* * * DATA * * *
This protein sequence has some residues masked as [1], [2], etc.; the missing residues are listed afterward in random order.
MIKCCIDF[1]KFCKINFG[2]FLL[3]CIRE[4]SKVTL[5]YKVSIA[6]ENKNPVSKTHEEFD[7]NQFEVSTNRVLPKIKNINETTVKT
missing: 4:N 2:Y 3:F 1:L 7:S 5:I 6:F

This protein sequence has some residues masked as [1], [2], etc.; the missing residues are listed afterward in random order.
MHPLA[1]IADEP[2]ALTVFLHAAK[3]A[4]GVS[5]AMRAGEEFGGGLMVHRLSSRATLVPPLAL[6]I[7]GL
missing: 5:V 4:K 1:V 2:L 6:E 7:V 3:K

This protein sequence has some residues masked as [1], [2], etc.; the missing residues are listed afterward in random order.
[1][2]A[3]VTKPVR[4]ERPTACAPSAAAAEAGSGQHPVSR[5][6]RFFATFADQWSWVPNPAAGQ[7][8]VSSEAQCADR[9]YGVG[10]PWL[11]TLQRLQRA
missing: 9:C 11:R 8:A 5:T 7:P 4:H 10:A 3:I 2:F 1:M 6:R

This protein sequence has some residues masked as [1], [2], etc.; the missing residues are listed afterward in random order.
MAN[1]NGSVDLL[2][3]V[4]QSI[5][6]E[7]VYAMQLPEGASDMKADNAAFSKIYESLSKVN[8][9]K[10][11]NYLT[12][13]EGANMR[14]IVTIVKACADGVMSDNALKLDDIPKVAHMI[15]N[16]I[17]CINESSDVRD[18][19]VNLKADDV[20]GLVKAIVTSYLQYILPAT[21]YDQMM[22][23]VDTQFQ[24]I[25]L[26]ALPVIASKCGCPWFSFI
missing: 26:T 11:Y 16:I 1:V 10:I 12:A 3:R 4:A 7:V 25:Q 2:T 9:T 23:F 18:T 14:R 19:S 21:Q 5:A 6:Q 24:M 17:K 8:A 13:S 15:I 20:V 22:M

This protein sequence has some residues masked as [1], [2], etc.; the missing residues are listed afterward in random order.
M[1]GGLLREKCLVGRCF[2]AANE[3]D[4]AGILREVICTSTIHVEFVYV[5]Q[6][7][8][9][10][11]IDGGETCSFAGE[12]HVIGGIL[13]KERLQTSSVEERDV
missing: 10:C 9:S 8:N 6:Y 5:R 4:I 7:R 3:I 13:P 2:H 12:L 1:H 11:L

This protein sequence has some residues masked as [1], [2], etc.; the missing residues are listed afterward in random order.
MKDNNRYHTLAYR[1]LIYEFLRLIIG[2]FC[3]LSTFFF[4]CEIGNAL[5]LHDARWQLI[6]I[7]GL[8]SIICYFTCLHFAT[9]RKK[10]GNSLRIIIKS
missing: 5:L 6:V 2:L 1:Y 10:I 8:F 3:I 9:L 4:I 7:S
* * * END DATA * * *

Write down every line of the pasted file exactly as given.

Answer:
This protein sequence has some residues masked as [1], [2], etc.; the missing residues are listed afterward in random order.
MIKCCIDF[1]KFCKINFG[2]FLL[3]CIRE[4]SKVTL[5]YKVSIA[6]ENKNPVSKTHEEFD[7]NQFEVSTNRVLPKIKNINETTVKT
missing: 4:N 2:Y 3:F 1:L 7:S 5:I 6:F

This protein sequence has some residues masked as [1], [2], etc.; the missing residues are listed afterward in random order.
MHPLA[1]IADEP[2]ALTVFLHAAK[3]A[4]GVS[5]AMRAGEEFGGGLMVHRLSSRATLVPPLAL[6]I[7]GL
missing: 5:V 4:K 1:V 2:L 6:E 7:V 3:K

This protein sequence has some residues masked as [1], [2], etc.; the missing residues are listed afterward in random order.
[1][2]A[3]VTKPVR[4]ERPTACAPSAAAAEAGSGQHPVSR[5][6]RFFATFADQWSWVPNPAAGQ[7][8]VSSEAQCADR[9]YGVG[10]PWL[11]TLQRLQRA
missing: 9:C 11:R 8:A 5:T 7:P 4:H 10:A 3:I 2:F 1:M 6:R

This protein sequence has some residues masked as [1], [2], etc.; the missing residues are listed afterward in random order.
MAN[1]NGSVDLL[2][3]V[4]QSI[5][6]E[7]VYAMQLPEGASDMKADNAAFSKIYESLSKVN[8][9]K[10][11]NYLT[12][13]EGANMR[14]IVTIVKACADGVMSDNALKLDDIPKVAHMI[15]N[16]I[17]CINESSDVRD[18][19]VNLKADDV[20]GLVKAIVTSYLQYILPAT[21]YDQMM[22][23]VDTQFQ[24]I[25]L[26]ALPVIASKCGCPWFSFI
missing: 26:T 11:Y 16:I 1:V 10:I 12:A 3:R 4:A 7:V 25:Q 2:T 9:T 23:F 18:T 14:R 19:S 21:Q 5:A 6:Q 24:M 17:K 8:A 13:S 15:I 20:V 22:M

This protein sequence has some residues masked as [1], [2], etc.; the missing residues are listed afterward in random order.
M[1]GGLLREKCLVGRCF[2]AANE[3]D[4]AGILREVICTSTIHVEFVYV[5]Q[6][7][8][9][10][11]IDGGETCSFAGE[12]HVIGGIL[13]KERLQTSSVEERDV
missing: 10:C 9:S 8:N 6:Y 5:R 4:I 7:R 3:I 13:P 2:H 12:L 1:H 11:L

This protein sequence has some residues masked as [1], [2], etc.; the missing residues are listed afterward in random order.
MKDNNRYHTLAYR[1]LIYEFLRLIIG[2]FC[3]LSTFFF[4]CEIGNAL[5]LHDARWQLI[6]I[7]GL[8]SIICYFTCLHFAT[9]RKK[10]GNSLRIIIKS
missing: 5:L 6:V 2:L 1:Y 10:I 8:F 3:I 9:L 4:I 7:S